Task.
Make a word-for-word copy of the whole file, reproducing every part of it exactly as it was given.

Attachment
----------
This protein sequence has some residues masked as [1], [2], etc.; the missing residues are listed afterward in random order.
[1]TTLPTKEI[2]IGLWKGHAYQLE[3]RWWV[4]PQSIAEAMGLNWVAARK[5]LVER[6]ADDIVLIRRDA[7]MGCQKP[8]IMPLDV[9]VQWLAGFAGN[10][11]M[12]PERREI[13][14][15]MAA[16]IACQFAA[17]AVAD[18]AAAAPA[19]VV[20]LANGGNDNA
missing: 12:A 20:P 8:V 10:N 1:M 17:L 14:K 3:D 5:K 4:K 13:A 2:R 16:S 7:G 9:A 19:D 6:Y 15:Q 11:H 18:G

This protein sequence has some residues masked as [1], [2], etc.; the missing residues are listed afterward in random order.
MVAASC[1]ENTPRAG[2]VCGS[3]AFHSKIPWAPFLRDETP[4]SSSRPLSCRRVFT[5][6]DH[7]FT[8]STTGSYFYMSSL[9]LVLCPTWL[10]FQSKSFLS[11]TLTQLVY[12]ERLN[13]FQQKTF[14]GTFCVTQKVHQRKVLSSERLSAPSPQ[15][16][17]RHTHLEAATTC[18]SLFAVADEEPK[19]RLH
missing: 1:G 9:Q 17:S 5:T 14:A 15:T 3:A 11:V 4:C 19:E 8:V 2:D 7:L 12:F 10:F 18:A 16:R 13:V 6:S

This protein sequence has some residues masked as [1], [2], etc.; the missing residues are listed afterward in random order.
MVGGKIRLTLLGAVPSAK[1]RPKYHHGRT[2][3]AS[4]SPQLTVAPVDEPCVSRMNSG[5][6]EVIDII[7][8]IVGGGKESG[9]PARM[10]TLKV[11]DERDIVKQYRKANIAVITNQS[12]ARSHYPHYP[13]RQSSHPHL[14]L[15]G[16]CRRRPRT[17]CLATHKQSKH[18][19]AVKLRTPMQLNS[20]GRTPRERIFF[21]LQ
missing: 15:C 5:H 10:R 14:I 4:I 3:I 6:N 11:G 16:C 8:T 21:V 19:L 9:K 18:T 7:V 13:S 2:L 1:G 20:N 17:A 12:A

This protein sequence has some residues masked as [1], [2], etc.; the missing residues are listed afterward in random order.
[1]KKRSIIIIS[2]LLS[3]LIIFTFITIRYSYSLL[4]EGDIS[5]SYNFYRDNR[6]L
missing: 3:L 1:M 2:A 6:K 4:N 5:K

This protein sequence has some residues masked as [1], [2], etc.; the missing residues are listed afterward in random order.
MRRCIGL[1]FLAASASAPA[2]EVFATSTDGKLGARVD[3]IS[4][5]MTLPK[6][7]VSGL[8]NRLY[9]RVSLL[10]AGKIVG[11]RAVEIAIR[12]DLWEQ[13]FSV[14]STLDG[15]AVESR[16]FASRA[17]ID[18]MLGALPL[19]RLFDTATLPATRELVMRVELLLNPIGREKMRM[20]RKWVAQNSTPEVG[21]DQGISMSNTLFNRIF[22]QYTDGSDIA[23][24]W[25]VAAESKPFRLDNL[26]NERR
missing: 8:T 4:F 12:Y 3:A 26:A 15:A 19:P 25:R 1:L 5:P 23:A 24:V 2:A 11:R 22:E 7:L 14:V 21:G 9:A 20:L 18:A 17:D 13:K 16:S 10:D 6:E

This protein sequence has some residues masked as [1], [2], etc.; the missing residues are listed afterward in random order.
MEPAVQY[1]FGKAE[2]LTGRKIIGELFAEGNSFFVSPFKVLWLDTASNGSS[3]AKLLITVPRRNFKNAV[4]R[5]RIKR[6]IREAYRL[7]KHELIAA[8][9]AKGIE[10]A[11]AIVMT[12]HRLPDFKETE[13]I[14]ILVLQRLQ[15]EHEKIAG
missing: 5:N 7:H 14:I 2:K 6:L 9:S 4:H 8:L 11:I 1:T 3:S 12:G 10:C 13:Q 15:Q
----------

This protein sequence has some residues masked as [1], [2], etc.; the missing residues are listed afterward in random order.
[1]TTLPTKEI[2]IGLWKGHAYQLE[3]RWWV[4]PQSIAEAMGLNWVAARK[5]LVER[6]ADDIVLIRRDA[7]MGCQKP[8]IMPLDV[9]VQWLAGFAGN[10][11]M[12]PERREI[13][14][15]MAA[16]IACQFAA[17]AVAD[18]AAAAPA[19]VV[20]LANGGNDNA
missing: 12:A 20:P 8:V 10:N 1:M 17:L 14:K 3:D 5:K 4:K 13:A 2:R 16:S 7:G 9:A 19:D 6:Y 15:Q 11:H 18:G

This protein sequence has some residues masked as [1], [2], etc.; the missing residues are listed afterward in random order.
MVAASC[1]ENTPRAG[2]VCGS[3]AFHSKIPWAPFLRDETP[4]SSSRPLSCRRVFT[5][6]DH[7]FT[8]STTGSYFYMSSL[9]LVLCPTWL[10]FQSKSFLS[11]TLTQLVY[12]ERLN[13]FQQKTF[14]GTFCVTQKVHQRKVLSSERLSAPSPQ[15][16][17]RHTHLEAATTC[18]SLFAVADEEPK[19]RLH
missing: 1:G 9:Q 17:S 5:T 14:A 15:T 3:A 11:V 4:C 19:E 8:V 2:D 7:L 12:F 10:F 18:A 16:R 13:V 6:S

This protein sequence has some residues masked as [1], [2], etc.; the missing residues are listed afterward in random order.
MVGGKIRLTLLGAVPSAK[1]RPKYHHGRT[2][3]AS[4]SPQLTVAPVDEPCVSRMNSG[5][6]EVIDII[7][8]IVGGGKESG[9]PARM[10]TLKV[11]DERDIVKQYRKANIAVITNQS[12]ARSHYPHYP[13]RQSSHPHL[14]L[15]G[16]CRRRPRT[17]CLATHKQSKH[18][19]AVKLRTPMQLNS[20]GRTPRERIFF[21]LQ
missing: 15:C 5:H 10:R 14:I 4:I 3:I 6:N 11:G 16:C 8:T 21:V 19:L 9:K 18:T 7:V 13:S 2:L 1:G 20:N 17:A 12:A

This protein sequence has some residues masked as [1], [2], etc.; the missing residues are listed afterward in random order.
[1]KKRSIIIIS[2]LLS[3]LIIFTFITIRYSYSLL[4]EGDIS[5]SYNFYRDNR[6]L
missing: 3:L 1:M 2:A 6:K 4:N 5:K

This protein sequence has some residues masked as [1], [2], etc.; the missing residues are listed afterward in random order.
MRRCIGL[1]FLAASASAPA[2]EVFATSTDGKLGARVD[3]IS[4][5]MTLPK[6][7]VSGL[8]NRLY[9]RVSLL[10]AGKIVG[11]RAVEIAIR[12]DLWEQ[13]FSV[14]STLDG[15]AVESR[16]FASRA[17]ID[18]MLGALPL[19]RLFDTATLPATRELVMRVELLLNPIGREKMRM[20]RKWVAQNSTPEVG[21]DQGISMSNTLFNRIF[22]QYTDGSDIA[23][24]W[25]VAAESKPFRLDNL[26]NERR
missing: 8:T 4:F 12:Y 3:A 26:A 15:A 19:P 25:R 1:L 5:P 23:A 24:V 2:A 11:R 22:E 7:L 14:V 21:G 9:A 20:L 18:A 17:D 13:K 16:S 10:D 6:E

This protein sequence has some residues masked as [1], [2], etc.; the missing residues are listed afterward in random order.
MEPAVQY[1]FGKAE[2]LTGRKIIGELFAEGNSFFVSPFKVLWLDTASNGSS[3]AKLLITVPRRNFKNAV[4]R[5]RIKR[6]IREAYRL[7]KHELIAA[8][9]AKGIE[10]A[11]AIVMT[12]HRLPDFKETE[13]I[14]ILVLQRLQ[15]EHEKIAG
missing: 5:N 7:H 14:I 2:K 6:L 9:S 4:H 8:L 11:I 1:T 3:S 12:G 10:C 13:Q 15:Q